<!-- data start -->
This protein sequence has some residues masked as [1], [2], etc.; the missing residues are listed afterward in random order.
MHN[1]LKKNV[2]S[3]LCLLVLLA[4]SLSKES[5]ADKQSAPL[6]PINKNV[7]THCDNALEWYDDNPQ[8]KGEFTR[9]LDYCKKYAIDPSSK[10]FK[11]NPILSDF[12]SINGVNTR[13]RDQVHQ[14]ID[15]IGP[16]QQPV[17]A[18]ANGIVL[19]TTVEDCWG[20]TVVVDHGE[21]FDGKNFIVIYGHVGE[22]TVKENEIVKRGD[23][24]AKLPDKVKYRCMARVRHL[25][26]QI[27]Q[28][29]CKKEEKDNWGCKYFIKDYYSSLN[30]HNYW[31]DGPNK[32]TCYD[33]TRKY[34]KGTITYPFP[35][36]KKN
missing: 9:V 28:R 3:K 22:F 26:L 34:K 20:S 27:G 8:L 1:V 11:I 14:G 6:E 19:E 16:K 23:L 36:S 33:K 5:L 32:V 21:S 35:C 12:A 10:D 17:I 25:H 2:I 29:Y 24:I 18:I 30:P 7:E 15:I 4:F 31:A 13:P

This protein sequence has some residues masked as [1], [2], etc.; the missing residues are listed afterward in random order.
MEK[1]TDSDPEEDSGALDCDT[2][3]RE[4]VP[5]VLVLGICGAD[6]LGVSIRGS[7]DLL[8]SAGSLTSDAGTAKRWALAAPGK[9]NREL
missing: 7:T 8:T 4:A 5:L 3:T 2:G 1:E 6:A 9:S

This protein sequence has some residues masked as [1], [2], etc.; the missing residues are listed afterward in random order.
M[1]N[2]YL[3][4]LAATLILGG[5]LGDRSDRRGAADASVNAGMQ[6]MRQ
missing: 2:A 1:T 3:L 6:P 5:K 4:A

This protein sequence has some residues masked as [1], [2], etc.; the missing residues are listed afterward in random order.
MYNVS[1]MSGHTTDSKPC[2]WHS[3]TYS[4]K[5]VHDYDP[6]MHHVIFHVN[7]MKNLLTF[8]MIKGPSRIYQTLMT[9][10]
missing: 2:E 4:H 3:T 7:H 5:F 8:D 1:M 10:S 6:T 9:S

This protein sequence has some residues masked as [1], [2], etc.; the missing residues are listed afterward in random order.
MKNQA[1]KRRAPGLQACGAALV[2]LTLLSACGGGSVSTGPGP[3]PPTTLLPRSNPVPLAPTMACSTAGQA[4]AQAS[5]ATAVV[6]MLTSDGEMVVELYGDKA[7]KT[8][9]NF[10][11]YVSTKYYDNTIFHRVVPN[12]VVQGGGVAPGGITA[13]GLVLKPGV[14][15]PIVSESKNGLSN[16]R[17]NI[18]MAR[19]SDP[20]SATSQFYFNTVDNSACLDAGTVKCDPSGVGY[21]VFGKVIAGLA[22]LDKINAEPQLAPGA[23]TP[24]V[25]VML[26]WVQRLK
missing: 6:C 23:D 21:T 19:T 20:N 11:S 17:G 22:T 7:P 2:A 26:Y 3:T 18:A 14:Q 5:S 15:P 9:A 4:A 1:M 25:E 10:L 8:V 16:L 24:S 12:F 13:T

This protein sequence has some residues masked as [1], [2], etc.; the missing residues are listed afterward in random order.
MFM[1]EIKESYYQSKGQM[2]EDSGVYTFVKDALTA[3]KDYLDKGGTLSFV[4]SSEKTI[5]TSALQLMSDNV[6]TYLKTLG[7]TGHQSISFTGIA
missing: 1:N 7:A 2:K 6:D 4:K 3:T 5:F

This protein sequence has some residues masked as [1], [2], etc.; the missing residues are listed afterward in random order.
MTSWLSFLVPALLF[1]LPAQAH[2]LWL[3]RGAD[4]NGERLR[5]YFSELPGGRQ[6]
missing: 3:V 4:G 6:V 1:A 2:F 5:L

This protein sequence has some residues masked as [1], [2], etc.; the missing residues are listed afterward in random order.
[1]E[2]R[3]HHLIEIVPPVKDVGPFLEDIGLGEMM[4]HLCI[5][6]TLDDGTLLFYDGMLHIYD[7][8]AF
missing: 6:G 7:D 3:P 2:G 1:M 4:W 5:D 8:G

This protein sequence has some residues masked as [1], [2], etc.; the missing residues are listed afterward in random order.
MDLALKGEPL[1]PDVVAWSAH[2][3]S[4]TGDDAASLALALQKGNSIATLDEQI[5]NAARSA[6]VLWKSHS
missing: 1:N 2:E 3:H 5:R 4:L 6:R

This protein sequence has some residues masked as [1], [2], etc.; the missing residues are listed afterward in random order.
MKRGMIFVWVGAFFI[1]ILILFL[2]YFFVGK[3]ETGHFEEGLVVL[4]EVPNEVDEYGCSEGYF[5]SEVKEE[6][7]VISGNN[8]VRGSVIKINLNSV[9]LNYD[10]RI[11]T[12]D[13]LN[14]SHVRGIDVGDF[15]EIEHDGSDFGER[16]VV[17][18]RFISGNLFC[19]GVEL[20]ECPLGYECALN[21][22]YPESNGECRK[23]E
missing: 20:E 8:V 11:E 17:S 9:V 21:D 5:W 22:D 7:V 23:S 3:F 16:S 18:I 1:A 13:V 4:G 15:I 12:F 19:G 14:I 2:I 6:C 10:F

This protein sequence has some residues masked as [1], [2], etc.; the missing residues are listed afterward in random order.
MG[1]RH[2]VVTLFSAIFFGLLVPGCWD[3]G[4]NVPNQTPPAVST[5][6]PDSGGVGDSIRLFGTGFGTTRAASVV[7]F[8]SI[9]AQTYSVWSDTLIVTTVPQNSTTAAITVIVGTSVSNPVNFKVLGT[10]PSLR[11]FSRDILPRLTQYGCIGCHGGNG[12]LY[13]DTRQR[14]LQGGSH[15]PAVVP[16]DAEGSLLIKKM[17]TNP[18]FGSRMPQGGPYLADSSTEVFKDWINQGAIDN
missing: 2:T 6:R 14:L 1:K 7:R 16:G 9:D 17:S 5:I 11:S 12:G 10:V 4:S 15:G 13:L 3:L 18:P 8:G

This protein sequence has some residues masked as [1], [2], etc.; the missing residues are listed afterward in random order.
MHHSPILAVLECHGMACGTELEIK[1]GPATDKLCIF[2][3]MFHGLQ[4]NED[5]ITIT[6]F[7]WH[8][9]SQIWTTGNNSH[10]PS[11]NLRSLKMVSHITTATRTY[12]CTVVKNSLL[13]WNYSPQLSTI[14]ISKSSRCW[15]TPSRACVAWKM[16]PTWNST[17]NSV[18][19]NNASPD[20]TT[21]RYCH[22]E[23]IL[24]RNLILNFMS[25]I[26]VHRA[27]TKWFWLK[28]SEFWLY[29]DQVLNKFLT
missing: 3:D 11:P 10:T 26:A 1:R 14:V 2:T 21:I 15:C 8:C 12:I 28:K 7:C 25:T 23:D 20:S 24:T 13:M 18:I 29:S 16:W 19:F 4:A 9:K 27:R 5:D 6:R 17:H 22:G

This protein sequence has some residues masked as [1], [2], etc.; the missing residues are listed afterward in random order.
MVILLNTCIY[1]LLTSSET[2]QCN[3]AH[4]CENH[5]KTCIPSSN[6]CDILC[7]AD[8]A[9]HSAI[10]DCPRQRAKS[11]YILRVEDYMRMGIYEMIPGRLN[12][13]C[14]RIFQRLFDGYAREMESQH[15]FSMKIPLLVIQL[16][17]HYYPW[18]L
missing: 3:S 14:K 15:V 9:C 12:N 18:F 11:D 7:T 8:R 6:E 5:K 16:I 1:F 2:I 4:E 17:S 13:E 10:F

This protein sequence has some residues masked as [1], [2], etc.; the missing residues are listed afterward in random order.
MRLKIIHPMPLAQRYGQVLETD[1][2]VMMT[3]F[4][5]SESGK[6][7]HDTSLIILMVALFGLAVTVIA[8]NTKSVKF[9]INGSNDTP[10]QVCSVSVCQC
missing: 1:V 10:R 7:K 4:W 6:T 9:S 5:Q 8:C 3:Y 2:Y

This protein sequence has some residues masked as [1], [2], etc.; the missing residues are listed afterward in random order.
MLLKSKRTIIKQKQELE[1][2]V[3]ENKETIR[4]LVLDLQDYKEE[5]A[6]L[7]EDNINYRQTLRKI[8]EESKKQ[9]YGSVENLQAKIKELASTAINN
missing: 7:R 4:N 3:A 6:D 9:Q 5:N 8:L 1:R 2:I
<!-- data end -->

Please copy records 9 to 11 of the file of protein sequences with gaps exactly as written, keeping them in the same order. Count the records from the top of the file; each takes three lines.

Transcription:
This protein sequence has some residues masked as [1], [2], etc.; the missing residues are listed afterward in random order.
MDLALKGEPL[1]PDVVAWSAH[2][3]S[4]TGDDAASLALALQKGNSIATLDEQI[5]NAARSA[6]VLWKSHS
missing: 1:N 2:E 3:H 5:R 4:L 6:R

This protein sequence has some residues masked as [1], [2], etc.; the missing residues are listed afterward in random order.
MKRGMIFVWVGAFFI[1]ILILFL[2]YFFVGK[3]ETGHFEEGLVVL[4]EVPNEVDEYGCSEGYF[5]SEVKEE[6][7]VISGNN[8]VRGSVIKINLNSV[9]LNYD[10]RI[11]T[12]D[13]LN[14]SHVRGIDVGDF[15]EIEHDGSDFGER[16]VV[17][18]RFISGNLFC[19]GVEL[20]ECPLGYECALN[21][22]YPESNGECRK[23]E
missing: 20:E 8:V 11:E 17:S 9:V 21:D 5:W 22:D 7:V 23:S 3:F 16:S 18:I 1:A 13:V 4:G 15:I 12:F 19:G 14:I 2:I 6:C 10:F

This protein sequence has some residues masked as [1], [2], etc.; the missing residues are listed afterward in random order.
MG[1]RH[2]VVTLFSAIFFGLLVPGCWD[3]G[4]NVPNQTPPAVST[5][6]PDSGGVGDSIRLFGTGFGTTRAASVV[7]F[8]SI[9]AQTYSVWSDTLIVTTVPQNSTTAAITVIVGTSVSNPVNFKVLGT[10]PSLR[11]FSRDILPRLTQYGCIGCHGGNG[12]LY[13]DTRQR[14]LQGGSH[15]PAVVP[16]DAEGSLLIKKM[17]TNP[18]FGSRMPQGGPYLADSSTEVFKDWINQGAIDN
missing: 2:T 6:R 14:L 1:K 7:R 16:G 9:D 17:S 5:I 11:S 12:G 10:V 4:S 15:G 13:L 3:L 18:P 8:G